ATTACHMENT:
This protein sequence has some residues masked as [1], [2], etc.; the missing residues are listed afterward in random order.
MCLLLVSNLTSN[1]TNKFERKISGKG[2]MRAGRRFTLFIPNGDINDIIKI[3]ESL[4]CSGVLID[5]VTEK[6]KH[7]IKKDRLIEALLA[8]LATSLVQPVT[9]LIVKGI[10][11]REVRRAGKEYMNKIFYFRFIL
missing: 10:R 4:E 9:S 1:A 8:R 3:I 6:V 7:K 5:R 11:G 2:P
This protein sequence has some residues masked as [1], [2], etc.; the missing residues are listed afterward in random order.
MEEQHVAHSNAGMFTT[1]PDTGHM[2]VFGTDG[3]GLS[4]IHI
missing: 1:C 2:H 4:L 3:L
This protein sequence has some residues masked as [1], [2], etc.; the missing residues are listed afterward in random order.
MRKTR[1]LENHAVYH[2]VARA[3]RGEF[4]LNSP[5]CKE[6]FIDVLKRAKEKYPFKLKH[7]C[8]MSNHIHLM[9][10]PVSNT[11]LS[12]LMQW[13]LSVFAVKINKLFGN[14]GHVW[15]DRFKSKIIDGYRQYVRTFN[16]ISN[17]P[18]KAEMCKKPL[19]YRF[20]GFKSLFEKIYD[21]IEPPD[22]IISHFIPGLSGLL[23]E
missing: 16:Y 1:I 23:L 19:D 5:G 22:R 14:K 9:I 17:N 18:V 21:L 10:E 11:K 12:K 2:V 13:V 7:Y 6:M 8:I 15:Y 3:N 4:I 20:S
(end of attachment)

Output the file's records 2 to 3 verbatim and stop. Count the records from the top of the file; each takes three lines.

This protein sequence has some residues masked as [1], [2], etc.; the missing residues are listed afterward in random order.
MEEQHVAHSNAGMFTT[1]PDTGHM[2]VFGTDG[3]GLS[4]IHI
missing: 1:C 2:H 4:L 3:L
This protein sequence has some residues masked as [1], [2], etc.; the missing residues are listed afterward in random order.
MRKTR[1]LENHAVYH[2]VARA[3]RGEF[4]LNSP[5]CKE[6]FIDVLKRAKEKYPFKLKH[7]C[8]MSNHIHLM[9][10]PVSNT[11]LS[12]LMQW[13]LSVFAVKINKLFGN[14]GHVW[15]DRFKSKIIDGYRQYVRTFN[16]ISN[17]P[18]KAEMCKKPL[19]YRF[20]GFKSLFEKIYD[21]IEPPD[22]IISHFIPGLSGLL[23]E
missing: 16:Y 1:I 23:L 19:D 5:G 22:R 14:K 9:I 17:N 18:V 21:L 10:E 11:K 12:K 2:V 13:V 7:Y 6:M 8:I 15:Y 3:N 4:I 20:S